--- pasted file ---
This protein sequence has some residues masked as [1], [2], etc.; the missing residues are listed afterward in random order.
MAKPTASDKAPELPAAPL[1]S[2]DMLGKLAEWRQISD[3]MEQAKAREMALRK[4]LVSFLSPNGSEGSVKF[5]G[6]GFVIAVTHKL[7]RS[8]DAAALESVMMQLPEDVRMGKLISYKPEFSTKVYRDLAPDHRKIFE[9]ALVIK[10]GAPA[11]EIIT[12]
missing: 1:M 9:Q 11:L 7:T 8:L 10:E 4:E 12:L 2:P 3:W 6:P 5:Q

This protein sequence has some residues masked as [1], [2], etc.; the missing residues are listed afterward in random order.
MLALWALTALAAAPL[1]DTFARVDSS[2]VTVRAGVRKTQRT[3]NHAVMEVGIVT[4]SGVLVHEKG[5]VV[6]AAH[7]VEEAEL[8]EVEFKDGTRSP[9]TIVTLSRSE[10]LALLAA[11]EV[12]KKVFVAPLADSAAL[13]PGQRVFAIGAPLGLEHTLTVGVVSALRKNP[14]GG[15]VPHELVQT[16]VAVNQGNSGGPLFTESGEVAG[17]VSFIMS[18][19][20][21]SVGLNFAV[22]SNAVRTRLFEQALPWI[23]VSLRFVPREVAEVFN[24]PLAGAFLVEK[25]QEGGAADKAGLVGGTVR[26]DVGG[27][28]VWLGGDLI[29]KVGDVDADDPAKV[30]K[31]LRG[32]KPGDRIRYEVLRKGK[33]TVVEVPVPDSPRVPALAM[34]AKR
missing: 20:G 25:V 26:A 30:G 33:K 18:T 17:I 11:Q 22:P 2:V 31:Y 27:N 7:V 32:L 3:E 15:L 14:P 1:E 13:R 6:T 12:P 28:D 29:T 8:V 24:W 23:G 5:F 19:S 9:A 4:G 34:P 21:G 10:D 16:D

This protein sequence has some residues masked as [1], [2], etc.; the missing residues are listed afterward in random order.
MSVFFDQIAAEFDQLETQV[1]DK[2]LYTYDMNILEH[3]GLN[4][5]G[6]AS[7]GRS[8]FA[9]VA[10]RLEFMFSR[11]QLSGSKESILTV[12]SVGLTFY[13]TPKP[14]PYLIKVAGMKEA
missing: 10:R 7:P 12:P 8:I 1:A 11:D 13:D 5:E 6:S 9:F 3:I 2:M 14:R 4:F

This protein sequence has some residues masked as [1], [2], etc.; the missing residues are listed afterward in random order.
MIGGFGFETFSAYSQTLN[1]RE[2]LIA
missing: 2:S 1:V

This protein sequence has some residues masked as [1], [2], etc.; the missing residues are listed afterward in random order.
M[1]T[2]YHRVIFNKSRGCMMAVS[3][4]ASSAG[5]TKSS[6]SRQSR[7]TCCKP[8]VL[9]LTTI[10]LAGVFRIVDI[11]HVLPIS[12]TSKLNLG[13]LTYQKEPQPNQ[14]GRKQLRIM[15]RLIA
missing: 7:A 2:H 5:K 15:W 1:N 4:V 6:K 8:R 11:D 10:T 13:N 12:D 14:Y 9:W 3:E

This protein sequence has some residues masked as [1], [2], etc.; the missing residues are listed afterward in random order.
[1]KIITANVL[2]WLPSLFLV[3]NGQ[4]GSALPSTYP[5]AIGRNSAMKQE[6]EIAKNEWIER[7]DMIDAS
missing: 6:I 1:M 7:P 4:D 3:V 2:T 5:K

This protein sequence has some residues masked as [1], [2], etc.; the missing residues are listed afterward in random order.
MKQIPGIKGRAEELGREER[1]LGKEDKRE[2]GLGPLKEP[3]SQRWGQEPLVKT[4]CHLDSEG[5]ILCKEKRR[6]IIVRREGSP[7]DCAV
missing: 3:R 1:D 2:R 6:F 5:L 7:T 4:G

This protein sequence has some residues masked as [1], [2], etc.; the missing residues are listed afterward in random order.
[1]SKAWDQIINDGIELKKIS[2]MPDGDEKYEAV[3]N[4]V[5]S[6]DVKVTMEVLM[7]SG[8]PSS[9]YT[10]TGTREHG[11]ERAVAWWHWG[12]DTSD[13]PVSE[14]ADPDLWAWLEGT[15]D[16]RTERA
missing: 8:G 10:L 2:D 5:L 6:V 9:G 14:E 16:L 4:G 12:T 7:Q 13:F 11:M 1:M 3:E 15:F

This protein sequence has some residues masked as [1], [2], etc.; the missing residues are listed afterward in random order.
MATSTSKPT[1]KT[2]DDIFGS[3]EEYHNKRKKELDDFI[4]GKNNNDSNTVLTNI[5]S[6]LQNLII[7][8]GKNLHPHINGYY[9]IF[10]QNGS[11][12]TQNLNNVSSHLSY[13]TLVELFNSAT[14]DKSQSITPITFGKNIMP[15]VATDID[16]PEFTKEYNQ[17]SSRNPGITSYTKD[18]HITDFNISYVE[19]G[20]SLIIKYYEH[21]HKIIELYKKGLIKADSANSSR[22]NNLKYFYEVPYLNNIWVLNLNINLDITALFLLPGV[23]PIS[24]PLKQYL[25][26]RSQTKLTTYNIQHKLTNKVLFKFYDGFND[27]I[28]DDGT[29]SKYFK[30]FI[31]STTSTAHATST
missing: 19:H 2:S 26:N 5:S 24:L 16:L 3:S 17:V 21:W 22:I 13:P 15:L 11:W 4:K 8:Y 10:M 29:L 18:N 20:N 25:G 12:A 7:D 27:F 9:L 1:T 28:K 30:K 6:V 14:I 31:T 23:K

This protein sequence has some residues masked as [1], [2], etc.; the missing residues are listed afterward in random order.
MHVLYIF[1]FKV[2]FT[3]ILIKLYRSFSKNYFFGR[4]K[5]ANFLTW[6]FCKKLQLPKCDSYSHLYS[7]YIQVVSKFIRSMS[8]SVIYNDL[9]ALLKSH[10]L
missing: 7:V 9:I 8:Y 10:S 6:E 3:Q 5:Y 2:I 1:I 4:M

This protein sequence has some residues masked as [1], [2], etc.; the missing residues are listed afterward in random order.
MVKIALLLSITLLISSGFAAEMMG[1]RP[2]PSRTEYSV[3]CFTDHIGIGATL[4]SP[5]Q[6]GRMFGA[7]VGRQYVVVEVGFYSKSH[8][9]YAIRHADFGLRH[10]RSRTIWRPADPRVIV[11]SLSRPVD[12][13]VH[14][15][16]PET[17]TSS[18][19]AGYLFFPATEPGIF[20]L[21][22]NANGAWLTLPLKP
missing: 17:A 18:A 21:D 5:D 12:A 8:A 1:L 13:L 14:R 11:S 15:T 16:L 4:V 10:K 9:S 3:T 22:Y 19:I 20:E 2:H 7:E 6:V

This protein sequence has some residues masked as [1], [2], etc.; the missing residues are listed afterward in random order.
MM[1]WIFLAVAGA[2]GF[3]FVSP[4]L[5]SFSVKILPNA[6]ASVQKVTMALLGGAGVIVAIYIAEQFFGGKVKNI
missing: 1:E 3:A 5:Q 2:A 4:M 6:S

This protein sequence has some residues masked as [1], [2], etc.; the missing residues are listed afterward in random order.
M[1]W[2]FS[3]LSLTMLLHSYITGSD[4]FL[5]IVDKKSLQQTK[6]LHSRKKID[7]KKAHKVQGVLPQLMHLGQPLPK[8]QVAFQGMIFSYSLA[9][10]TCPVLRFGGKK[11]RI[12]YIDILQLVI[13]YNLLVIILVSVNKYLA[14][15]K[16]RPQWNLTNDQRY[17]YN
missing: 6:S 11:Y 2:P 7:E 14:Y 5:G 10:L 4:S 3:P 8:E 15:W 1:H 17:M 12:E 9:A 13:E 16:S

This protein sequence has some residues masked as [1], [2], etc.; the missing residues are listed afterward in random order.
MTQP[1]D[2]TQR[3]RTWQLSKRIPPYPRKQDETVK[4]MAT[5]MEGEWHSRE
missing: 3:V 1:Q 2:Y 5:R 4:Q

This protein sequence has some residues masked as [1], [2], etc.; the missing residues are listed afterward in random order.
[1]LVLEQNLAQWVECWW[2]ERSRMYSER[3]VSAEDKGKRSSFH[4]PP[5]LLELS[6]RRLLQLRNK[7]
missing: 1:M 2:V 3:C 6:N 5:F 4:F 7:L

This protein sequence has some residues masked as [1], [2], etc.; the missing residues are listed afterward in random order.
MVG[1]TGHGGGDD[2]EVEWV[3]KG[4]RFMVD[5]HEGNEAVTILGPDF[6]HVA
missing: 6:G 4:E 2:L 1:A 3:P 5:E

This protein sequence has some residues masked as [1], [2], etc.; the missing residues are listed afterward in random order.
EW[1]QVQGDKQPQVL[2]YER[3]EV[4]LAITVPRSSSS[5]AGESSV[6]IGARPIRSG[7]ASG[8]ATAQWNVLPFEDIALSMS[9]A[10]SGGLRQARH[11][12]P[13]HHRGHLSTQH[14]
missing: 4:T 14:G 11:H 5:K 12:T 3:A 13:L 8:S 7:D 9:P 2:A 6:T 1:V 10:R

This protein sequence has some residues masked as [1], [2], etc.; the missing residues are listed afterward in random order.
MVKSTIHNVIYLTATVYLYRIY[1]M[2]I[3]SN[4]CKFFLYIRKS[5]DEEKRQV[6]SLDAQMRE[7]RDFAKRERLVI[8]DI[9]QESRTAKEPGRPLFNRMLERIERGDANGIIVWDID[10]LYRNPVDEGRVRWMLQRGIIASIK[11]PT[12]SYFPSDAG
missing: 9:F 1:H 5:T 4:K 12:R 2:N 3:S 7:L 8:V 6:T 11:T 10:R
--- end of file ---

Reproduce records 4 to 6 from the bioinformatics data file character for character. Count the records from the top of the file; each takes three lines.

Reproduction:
This protein sequence has some residues masked as [1], [2], etc.; the missing residues are listed afterward in random order.
MIGGFGFETFSAYSQTLN[1]RE[2]LIA
missing: 2:S 1:V

This protein sequence has some residues masked as [1], [2], etc.; the missing residues are listed afterward in random order.
M[1]T[2]YHRVIFNKSRGCMMAVS[3][4]ASSAG[5]TKSS[6]SRQSR[7]TCCKP[8]VL[9]LTTI[10]LAGVFRIVDI[11]HVLPIS[12]TSKLNLG[13]LTYQKEPQPNQ[14]GRKQLRIM[15]RLIA
missing: 7:A 2:H 5:K 15:W 1:N 4:V 6:K 8:R 11:D 10:T 13:N 12:D 14:Y 9:W 3:E

This protein sequence has some residues masked as [1], [2], etc.; the missing residues are listed afterward in random order.
[1]KIITANVL[2]WLPSLFLV[3]NGQ[4]GSALPSTYP[5]AIGRNSAMKQE[6]EIAKNEWIER[7]DMIDAS
missing: 6:I 1:M 7:P 4:D 3:V 2:T 5:K